GILDED: to overlay with or as if with a thin covering of gold.

MAIL: armor made of medal links or sometimes plates.

BURNISHED: polished.

PANOPLY: full suit of armor.

MUSTER: formal military inspection.

EXIGENCES: a state of affairs that makes urgent demands.

PHYSIOGNOMY: facial features held to show quality of mind or character by their configuration or expression.

BREADTH: something of full width.

VISTA: a distant view through or an avenue or pathway.

RELINQUISH: leave behind.

SUBSISTENCE: real being: existence.

ANNALS: historical records: chronicles.

CHAPTER EIGHT

EXPATIATING: enlarging in discourse or writing.

ANTIQUATE: obsolete.

UNFEIGNEDLY: not pretending.

BEHEST: an earnest request.

BENEVOLENCE: desiring to do good to others.

BEDIZEN: to dress n a gaudy or vulgar manner.

ALBEIT: although or even if.

WARILY: cautiously.

PIOUS: of or pertaining to religious devotion.

IMBIBES: to take or receive into the mind.

AMISS: improper.

INDEFEASIBLE:not to be annulled or made void.

EMACIATED: to make very thin, as to lack of nutrition or to disease.

MOUNTEBANK: any charlatan or quack.

BOON: a favor sought.

ADDUCED: to bring forward as in argument or as evidence.

VEHEMENCE: forceful or violent.

UNOBTRUSIVE: not conspicuous.

CHARGER: plate or platter.

CHAPTER NINE

APPELLATION: an identifying name or title.

CONTAGION: the spread as of an idea, emotion, etc.

CHIRURGICAL: surgical.

INTRICACIES: having many interrelated parts or facets: intricate.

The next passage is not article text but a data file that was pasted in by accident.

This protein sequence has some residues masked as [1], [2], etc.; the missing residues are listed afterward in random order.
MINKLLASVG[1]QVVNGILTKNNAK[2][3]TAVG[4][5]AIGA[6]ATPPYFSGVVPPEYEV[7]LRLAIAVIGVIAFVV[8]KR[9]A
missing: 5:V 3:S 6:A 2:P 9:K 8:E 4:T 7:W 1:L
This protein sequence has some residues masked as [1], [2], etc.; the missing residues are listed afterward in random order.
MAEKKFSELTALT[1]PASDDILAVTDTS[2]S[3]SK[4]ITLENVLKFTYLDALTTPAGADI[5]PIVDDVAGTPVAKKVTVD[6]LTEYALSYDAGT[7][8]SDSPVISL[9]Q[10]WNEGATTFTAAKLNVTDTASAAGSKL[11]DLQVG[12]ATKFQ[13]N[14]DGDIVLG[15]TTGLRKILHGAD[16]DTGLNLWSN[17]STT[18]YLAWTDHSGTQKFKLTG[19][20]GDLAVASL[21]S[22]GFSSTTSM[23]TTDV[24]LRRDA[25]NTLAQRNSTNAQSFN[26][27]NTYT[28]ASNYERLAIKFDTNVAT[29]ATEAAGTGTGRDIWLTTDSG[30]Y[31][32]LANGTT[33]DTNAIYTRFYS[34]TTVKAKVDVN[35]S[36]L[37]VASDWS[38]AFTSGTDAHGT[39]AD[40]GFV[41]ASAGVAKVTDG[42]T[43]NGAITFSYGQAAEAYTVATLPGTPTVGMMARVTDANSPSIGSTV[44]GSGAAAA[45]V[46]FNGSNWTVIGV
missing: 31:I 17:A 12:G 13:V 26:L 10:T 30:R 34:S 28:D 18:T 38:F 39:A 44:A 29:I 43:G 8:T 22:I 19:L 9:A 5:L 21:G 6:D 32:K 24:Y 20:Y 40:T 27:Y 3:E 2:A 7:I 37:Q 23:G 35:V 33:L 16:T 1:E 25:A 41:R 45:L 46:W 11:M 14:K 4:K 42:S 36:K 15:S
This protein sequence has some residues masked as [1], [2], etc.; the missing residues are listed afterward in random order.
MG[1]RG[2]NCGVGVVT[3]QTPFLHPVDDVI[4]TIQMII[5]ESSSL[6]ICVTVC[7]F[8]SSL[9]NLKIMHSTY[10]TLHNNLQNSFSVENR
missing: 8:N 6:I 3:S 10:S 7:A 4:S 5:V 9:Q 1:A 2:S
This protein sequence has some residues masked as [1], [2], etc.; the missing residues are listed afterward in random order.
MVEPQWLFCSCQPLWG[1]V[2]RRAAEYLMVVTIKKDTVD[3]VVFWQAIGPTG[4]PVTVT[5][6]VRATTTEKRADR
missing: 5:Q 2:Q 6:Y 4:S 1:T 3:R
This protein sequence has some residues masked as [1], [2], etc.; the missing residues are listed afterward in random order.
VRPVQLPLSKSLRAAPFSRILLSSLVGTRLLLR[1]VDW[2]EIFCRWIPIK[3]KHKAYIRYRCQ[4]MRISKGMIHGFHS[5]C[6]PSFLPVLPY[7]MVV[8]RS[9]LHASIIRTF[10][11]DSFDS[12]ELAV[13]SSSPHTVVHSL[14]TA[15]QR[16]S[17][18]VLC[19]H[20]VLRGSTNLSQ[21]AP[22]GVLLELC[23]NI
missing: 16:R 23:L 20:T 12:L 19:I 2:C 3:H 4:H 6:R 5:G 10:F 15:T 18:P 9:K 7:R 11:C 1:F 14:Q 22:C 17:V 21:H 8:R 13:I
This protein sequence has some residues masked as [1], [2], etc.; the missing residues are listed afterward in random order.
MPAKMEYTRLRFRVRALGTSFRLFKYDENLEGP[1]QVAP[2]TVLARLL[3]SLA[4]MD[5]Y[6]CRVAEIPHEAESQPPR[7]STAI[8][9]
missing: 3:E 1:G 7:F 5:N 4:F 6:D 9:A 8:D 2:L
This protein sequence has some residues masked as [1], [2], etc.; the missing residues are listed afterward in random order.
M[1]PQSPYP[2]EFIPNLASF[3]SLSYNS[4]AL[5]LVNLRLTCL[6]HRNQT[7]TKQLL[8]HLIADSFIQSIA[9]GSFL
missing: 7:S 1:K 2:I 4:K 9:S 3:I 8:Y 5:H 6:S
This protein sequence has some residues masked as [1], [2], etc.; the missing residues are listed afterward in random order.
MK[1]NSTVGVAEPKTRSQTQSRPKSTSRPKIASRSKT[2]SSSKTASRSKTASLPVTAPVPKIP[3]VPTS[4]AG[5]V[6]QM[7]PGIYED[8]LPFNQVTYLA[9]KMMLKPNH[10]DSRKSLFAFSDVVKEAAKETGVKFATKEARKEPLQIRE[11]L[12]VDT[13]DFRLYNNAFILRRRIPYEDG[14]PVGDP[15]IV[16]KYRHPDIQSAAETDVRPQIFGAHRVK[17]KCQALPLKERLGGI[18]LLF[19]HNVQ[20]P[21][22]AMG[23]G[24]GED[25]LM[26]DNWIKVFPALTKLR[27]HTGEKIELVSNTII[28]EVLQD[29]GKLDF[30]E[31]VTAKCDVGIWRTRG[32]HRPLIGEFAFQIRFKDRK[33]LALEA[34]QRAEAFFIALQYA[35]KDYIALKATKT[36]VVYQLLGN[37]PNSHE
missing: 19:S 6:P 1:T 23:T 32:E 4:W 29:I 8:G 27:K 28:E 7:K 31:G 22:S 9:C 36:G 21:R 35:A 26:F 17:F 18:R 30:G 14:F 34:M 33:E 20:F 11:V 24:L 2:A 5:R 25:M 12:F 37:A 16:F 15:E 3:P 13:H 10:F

COUNTENANCE: to extend approval or toleration of.

PARISHIONER: a member or inhabitant of a parish.

PROPOUND: to offer up for discussion or consideration.

DELVE: to make careful or detailed search for information. S
AGACITY: the quality of keen and farsighted penetration and judgment.

TUMULT: uproar and confusion: commotion, riot.

ERUDITION: extensive knowledge acquired chiefly from books. C

OMMODIOUSNESS: comfortable or conveniently spacious: roomy.

INCANTATIONS: a use of spells or verbal charms spoken or sung as a part of a ritual of magic.

BLACK ART: made practiced by or as if by conjurers and witches.

CONJURER: someone who calls up spirits or ghosts: magicians.

GUISE: manner or fashion.

SANCTITY: Godliness or sacredness.

EMISSARY: messenger.

DIABOLIC: devilish.

CHAPTER TEN

SEXTON: an official charged with maintaining church property.

DEEM: to believe or judge.

ASPIRATION: strong desire, longing, or ambition: goal.

GHASTLY: terrifyingly horrible to the senses: frightening.

STEALTHILY: slow, deliberate, and secret in action or character.

INIMICAL: having the disposition of an enemy: hostile.

ASKANCE: with a side-glance: obliquely.

PERFORCE: by force of circumstances.

SOLACE: alleviation of grief or anxiety.

BRETHREN: fellow members of a profession, society, or sect; plural of brothers. PROPAGATE: publicize.